Misdiagnosis of multiple synchronous small bowel adenocarcinomas as intestinal tuberculosis: a case report
BMC Gastroenterology volume 20, Article number: 112 (2020)
Small bowel adenocarcinoma (SBA) is a rare malignancy that primarily occurs in the duodenum. Multiple synchronous SBA is unique rare and difficult to diagnose due to non-specific disease presentation. Protocols to identify multiple synchronous SBA during early disease stages are urgently required.
An elderly man experienced left lower abdominal pain and melena for 3 months. Abdominal CT showed thickening of the multiple segmental small intestinal walls. As the patient had pulmonary tuberculosis simultaneously, he was misdiagnosis as intestinal tuberculosis and received anti-spasm therapy. The treatment delayed radical resection surgery and the patient underwent palliative segmental resection of the jejunum after 4 months due to intestinal obstruction. Resected specimens showed multiple synchronous SBA (five tumors). The patient accepted chemotherapy postoperatively. Six months postoperatively, the patient died of brain metastasis.
We highlight how multiple synchronous SBA is rare and easily misdiagnosed. We should rule out multiple synchronous SBA when diagnosing intestinal diseases (e.g. inflammatory bowel disease, IBS). Intestinal tuberculosis may also be one of the risk factors for multiple synchronous SBA. High-risk patients should be assessed for known tumor makers, and receive gastroscopy, enteroscopy or capsule endoscopy. Doctors should obtain the pathology under endoscopy to the greatest possible degree. For suspected patients, laparotomy should be performed.
Small bowel cancer is a rare malignancy that comprises less than 5% of all gastrointestinal malignancies . Its annual incidence is approximately 13.9 cases per million individuals. Small bowel cancer has four common histological types: adenocarcinoma (30–40%), carcinoid tumor (35–42%), lymphoma (15–20%), and sarcoma (10–15%) . Small bowel adenocarcinoma (SBA) is most commonly located in the duodenum (57%), 29% of cases are located in the jejunum, and 10% of cases are in the ileum . The clinical presentation of SBA is non-specific abdominal discomfort, including abdominal pain, nausea, vomiting, gastrointestinal bleeding and intestinal obstruction. This leads to an average delay of 6–10 months in diagnosis .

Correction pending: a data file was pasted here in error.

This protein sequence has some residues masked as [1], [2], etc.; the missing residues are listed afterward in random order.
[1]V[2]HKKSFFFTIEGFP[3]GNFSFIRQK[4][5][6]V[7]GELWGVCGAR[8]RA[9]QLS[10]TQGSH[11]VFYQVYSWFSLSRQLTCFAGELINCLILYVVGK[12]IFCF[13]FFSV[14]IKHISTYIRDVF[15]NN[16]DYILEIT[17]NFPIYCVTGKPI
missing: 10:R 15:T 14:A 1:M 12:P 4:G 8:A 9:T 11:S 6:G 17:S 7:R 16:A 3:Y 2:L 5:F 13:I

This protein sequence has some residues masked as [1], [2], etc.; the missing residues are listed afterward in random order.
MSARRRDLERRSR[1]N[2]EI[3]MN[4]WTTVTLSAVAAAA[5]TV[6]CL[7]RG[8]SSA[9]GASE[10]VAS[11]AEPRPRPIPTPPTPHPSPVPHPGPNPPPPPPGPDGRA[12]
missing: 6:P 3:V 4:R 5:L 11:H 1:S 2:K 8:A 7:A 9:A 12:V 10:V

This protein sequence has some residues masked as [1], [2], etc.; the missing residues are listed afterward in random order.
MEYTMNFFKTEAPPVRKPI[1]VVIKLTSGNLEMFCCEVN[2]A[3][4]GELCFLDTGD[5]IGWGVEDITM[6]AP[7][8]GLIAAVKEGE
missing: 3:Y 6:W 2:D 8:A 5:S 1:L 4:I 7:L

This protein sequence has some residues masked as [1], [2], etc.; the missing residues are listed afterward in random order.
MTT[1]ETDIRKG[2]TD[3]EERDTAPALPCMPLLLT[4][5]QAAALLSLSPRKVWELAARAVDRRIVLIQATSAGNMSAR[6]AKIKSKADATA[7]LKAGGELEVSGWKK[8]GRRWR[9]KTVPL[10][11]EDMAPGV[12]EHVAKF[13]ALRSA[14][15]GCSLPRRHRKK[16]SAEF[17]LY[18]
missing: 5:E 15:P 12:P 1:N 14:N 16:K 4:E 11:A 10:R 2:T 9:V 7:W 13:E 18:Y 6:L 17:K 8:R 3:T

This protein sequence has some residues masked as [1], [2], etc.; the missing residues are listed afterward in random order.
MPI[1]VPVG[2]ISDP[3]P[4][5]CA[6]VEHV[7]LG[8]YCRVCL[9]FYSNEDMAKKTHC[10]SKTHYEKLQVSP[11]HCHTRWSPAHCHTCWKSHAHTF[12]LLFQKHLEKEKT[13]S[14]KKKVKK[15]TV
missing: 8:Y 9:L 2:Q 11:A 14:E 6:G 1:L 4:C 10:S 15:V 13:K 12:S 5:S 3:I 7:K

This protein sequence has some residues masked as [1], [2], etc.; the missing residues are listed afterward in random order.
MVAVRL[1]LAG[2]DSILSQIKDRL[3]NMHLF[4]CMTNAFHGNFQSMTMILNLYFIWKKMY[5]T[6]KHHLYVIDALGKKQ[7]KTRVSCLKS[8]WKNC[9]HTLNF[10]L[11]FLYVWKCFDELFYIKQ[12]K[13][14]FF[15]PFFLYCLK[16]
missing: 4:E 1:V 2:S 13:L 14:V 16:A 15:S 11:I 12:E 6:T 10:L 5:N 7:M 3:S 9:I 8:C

The majority of SBA are single with multiple synchronous SBA rare. Due this rarity, multiple synchronous SBA is frequently misdiagnosed and knowledge on the clinical characteristics, treatment modalities, and prognosis of patients is sparse, particularly in the Asian community.
In this study, we report a case of multiple synchronous SBA in the jejunum in a 70-year-old man. The patient was misdiagnosed as intestinal tuberculosis and accepted anti-tuberculosis treatment until bowel obstruction with lymph node metastasis was observed. Palliative segmental bowel resection was performed. The patient died postoperatively after 6 months. This highlights how multiple synchronous SBA is rare and easily misdiagnosed during early stages.
The patient was a 70-year-old male who had experienced left lower abdominal pain and melena for 3 months. Physical examination revealed a soft abdomen with tenderness in the left lower quadrant. A mass of 5 cm in diameter was identified. The mass boundary was unclear and the mass was immobile. The patient had no family history. Laboratory tests included fecal occult blood ++; hemoglobin 60 g/liter; interferon-gamma release assays for Mycobacterium tuberculosis (TB-IGRA) +; T spot +; sputum culture: no pathogenic bacteria growth; sputum smear: no acid-fast bacilli; anti-tuberculosis antibodies IgG -; anti-tuberculosis antibodies IgM -; erythrocyte sedimentation rate (ESR) 50 mm/h; Ca211: 12.4 ng/ml, Ca125 and Ca153 were normal. SCC: 5.3 ng/ml; anti-streptolysin (ASO): 133 IU/ml; rheumatoid factor (RF): 17 IU/ml. Pulmonary CT (Fig. 1a-b) identified a cavity lesion in the posterior segment of the upper lobe of the left lung, enlarged lymph nodes in the left hilar and mediastinum, emphysema, multiple pulmonary bullae, and posterior segmental tuberculosis. Abdominal CT identified uneven thickening of the small intestine with localized dilatation in the left middle abdomen and multiple retroperitoneal lymph nodes. Gastroscopy showed no abnormalities, but colonoscopy revealed multiple polyps in colon and rectum. Initially, the patient was diagnosed with secondary pulmonary tuberculosis and intestinal tuberculosis in the infectious disease hospital. After 2 weeks of HERZ treatment, the abdominal pain did not alleviate.